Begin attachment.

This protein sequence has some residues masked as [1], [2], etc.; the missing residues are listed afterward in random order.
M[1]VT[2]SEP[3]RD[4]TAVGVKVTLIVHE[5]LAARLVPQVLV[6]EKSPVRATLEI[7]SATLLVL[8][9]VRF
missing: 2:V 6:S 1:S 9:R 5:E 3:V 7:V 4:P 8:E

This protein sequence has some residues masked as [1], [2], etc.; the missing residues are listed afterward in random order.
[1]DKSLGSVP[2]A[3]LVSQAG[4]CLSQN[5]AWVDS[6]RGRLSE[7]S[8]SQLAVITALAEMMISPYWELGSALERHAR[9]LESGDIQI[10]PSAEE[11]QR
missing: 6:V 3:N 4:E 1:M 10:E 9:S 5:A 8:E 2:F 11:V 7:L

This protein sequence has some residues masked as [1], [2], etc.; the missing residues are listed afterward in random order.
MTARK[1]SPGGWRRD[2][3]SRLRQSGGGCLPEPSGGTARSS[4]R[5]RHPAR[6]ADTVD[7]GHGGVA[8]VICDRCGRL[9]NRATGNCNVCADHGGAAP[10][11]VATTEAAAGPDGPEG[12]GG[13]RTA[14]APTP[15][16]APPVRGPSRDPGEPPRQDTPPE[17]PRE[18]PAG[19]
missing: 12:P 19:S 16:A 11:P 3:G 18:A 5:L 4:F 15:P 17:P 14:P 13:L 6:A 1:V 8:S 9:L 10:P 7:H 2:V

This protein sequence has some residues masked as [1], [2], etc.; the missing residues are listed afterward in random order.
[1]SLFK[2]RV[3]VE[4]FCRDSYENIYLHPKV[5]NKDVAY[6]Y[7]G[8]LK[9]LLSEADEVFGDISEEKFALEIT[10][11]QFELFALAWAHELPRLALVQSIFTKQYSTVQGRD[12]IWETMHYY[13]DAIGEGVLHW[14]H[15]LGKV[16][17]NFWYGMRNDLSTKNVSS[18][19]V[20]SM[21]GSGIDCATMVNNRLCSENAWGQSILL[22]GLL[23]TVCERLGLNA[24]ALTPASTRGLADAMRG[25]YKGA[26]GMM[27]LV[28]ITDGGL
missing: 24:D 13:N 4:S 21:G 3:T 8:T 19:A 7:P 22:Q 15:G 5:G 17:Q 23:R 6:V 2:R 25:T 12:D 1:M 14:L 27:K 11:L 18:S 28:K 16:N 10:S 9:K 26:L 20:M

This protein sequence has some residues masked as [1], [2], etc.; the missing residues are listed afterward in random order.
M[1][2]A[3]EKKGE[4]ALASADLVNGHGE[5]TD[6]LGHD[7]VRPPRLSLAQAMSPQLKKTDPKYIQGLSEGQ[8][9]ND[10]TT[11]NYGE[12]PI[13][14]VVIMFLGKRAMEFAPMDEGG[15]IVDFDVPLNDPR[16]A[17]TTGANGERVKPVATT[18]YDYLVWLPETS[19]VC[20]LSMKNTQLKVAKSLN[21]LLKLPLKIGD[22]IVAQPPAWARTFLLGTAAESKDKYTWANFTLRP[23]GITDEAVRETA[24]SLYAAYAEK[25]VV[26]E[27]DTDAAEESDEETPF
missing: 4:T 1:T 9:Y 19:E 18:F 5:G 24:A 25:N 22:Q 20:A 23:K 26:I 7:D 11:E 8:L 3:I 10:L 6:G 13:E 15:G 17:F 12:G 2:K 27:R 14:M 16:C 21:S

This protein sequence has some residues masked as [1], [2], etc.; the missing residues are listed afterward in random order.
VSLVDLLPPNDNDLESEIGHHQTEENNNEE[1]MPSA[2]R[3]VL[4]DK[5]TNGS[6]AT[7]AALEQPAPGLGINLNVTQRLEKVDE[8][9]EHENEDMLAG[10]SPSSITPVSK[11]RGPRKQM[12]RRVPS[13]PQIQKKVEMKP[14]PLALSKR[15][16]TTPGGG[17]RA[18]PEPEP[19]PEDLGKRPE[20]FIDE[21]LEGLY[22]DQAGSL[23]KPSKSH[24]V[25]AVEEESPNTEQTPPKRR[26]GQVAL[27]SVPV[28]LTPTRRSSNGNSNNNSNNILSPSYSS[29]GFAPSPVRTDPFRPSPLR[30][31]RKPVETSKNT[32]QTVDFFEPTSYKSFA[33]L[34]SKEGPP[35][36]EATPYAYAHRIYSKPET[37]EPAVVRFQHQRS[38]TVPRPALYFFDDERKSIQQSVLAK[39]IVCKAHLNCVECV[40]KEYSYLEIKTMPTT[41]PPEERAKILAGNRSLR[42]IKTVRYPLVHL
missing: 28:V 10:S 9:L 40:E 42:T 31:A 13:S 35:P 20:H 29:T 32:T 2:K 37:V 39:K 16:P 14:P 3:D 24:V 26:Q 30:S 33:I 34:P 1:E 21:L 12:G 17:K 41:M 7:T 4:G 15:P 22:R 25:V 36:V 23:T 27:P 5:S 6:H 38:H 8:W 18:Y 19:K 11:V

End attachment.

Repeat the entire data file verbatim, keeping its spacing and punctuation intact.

This protein sequence has some residues masked as [1], [2], etc.; the missing residues are listed afterward in random order.
M[1]VT[2]SEP[3]RD[4]TAVGVKVTLIVHE[5]LAARLVPQVLV[6]EKSPVRATLEI[7]SATLLVL[8][9]VRF
missing: 2:V 6:S 1:S 9:R 5:E 3:V 7:V 4:P 8:E

This protein sequence has some residues masked as [1], [2], etc.; the missing residues are listed afterward in random order.
[1]DKSLGSVP[2]A[3]LVSQAG[4]CLSQN[5]AWVDS[6]RGRLSE[7]S[8]SQLAVITALAEMMISPYWELGSALERHAR[9]LESGDIQI[10]PSAEE[11]QR
missing: 6:V 3:N 4:E 1:M 10:E 9:S 5:A 8:E 2:F 11:V 7:L

This protein sequence has some residues masked as [1], [2], etc.; the missing residues are listed afterward in random order.
MTARK[1]SPGGWRRD[2][3]SRLRQSGGGCLPEPSGGTARSS[4]R[5]RHPAR[6]ADTVD[7]GHGGVA[8]VICDRCGRL[9]NRATGNCNVCADHGGAAP[10][11]VATTEAAAGPDGPEG[12]GG[13]RTA[14]APTP[15][16]APPVRGPSRDPGEPPRQDTPPE[17]PRE[18]PAG[19]
missing: 12:P 19:S 16:A 11:P 3:G 18:A 5:L 4:F 15:P 17:P 14:P 13:L 6:A 1:V 8:S 9:L 10:P 7:H 2:V

This protein sequence has some residues masked as [1], [2], etc.; the missing residues are listed afterward in random order.
[1]SLFK[2]RV[3]VE[4]FCRDSYENIYLHPKV[5]NKDVAY[6]Y[7]G[8]LK[9]LLSEADEVFGDISEEKFALEIT[10][11]QFELFALAWAHELPRLALVQSIFTKQYSTVQGRD[12]IWETMHYY[13]DAIGEGVLHW[14]H[15]LGKV[16][17]NFWYGMRNDLSTKNVSS[18][19]V[20]SM[21]GSGIDCATMVNNRLCSENAWGQSILL[22]GLL[23]TVCERLGLNA[24]ALTPASTRGLADAMRG[25]YKGA[26]GMM[27]LV[28]ITDGGL
missing: 24:D 13:N 4:S 21:G 3:T 8:T 19:A 7:P 22:Q 15:G 5:G 17:Q 23:R 6:V 2:R 25:T 12:D 1:M 14:L 27:K 11:L 18:S 28:K 16:N 10:S 9:K 26:L 20:M

This protein sequence has some residues masked as [1], [2], etc.; the missing residues are listed afterward in random order.
M[1][2]A[3]EKKGE[4]ALASADLVNGHGE[5]TD[6]LGHD[7]VRPPRLSLAQAMSPQLKKTDPKYIQGLSEGQ[8][9]ND[10]TT[11]NYGE[12]PI[13][14]VVIMFLGKRAMEFAPMDEGG[15]IVDFDVPLNDPR[16]A[17]TTGANGERVKPVATT[18]YDYLVWLPETS[19]VC[20]LSMKNTQLKVAKSLN[21]LLKLPLKIGD[22]IVAQPPAWARTFLLGTAAESKDKYTWANFTLRP[23]GITDEAVRETA[24]SLYAAYAEK[25]VV[26]E[27]DTDAAEESDEETPF
missing: 4:T 1:T 9:Y 19:E 18:F 5:G 24:A 25:N 22:Q 20:A 23:K 26:I 7:D 11:E 8:L 3:I 10:L 6:G 13:E 15:G 17:F 12:G 2:K 27:R 14:M 16:C 21:S

This protein sequence has some residues masked as [1], [2], etc.; the missing residues are listed afterward in random order.
VSLVDLLPPNDNDLESEIGHHQTEENNNEE[1]MPSA[2]R[3]VL[4]DK[5]TNGS[6]AT[7]AALEQPAPGLGINLNVTQRLEKVDE[8][9]EHENEDMLAG[10]SPSSITPVSK[11]RGPRKQM[12]RRVPS[13]PQIQKKVEMKP[14]PLALSKR[15][16]TTPGGG[17]RA[18]PEPEP[19]PEDLGKRPE[20]FIDE[21]LEGLY[22]DQAGSL[23]KPSKSH[24]V[25]AVEEESPNTEQTPPKRR[26]GQVAL[27]SVPV[28]LTPTRRSSNGNSNNNSNNILSPSYSS[29]GFAPSPVRTDPFRPSPLR[30][31]RKPVETSKNT[32]QTVDFFEPTSYKSFA[33]L[34]SKEGPP[35][36]EATPYAYAHRIYSKPET[37]EPAVVRFQHQRS[38]TVPRPALYFFDDERKSIQQSVLAK[39]IVCKAHLNCVECV[40]KEYSYLEIKTMPTT[41]PPEERAKILAGNRSLR[42]IKTVRYPLVHL
missing: 28:V 10:S 9:L 40:E 42:T 31:A 13:S 35:P 20:H 29:T 32:T 2:K 37:V 39:K 16:P 14:P 3:D 24:V 26:Q 30:S 33:I 34:P 1:E 21:L 12:G 17:K 41:M 7:T 4:G 15:P 22:R 25:V 36:V 23:T 27:P 5:S 6:H 38:H 8:W 18:Y 19:K 11:V